Losing scientific institutional knowledge probably isn’t the largest issue to be wary of - nuclear war and creeping authoritarianism in the US rank higher, in my opinion. My sense is that these issues are already receiving a lot of attention, and may be harder to impact with donations; by contrast science is an area receiving less attention where there may be quick wins to be had cheaply, with large lasting benefits.

EDGI as a case study of the framework from part 1

EDGI ticks each of the three criteria above well. It has the bonus feature of being (0) excellently timed, which I think in this case is the most important factor in favour of the donation.

(0): Timing of the intervention: There are some actions the Trump administration may take quickly (e.g. in their first 100 days) related to institutions like the EPA, DoE, and Office of Science and Technology Policy, that would have large long term negative effects. As a result, there is a window of opportunity to impact some of these issues that will close relatively soon. EDGI is working on relevant counter-projects within this window: if they ramp up a few months too late due to lack funding, the window for impact may be closed. (In the other direction: I think this area would have been unimportant to donate to 3 months ago.)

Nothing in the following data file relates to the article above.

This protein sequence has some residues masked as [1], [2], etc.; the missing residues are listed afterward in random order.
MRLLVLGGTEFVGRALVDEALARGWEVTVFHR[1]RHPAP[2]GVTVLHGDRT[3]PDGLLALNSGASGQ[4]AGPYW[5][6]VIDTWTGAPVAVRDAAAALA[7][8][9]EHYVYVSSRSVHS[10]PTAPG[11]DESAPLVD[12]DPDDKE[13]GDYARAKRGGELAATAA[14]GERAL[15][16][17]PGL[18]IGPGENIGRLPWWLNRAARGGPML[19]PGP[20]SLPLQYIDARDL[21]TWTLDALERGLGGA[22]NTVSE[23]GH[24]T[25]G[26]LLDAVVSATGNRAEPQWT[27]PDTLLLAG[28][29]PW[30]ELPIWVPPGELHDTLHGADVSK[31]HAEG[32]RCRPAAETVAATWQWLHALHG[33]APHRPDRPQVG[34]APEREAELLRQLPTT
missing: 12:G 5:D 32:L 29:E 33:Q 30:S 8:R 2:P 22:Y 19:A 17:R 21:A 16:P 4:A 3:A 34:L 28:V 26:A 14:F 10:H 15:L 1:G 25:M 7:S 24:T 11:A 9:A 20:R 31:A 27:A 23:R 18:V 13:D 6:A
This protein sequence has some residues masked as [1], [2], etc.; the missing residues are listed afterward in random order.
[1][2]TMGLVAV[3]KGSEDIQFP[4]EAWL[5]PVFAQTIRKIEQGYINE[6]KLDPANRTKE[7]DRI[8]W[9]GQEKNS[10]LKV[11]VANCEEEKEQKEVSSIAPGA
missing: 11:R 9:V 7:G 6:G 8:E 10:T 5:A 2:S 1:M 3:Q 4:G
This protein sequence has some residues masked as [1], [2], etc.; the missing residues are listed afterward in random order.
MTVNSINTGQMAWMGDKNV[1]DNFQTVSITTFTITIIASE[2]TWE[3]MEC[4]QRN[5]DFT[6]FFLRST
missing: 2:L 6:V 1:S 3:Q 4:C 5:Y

I think it is important to take timing seriously when trying to figure out what projects and organisations end up impacting the world in the largest ways:3

(1): New, uncertain, bottlenecked on funds: EDGI has tens of energetic volunteers but little funding, as it was formed shortly after the US presidential election. Though it has received some press attention already, I believe it is working on a relatively neglected and technical issue that has received less funding so far than it should, as other worries about Trump’s administration are (often rightly) getting more press attention. EDGI is currently fundraising for $31,415, and I believe will be trying to raise significantly more money in the next few months when they have time to write grant applications.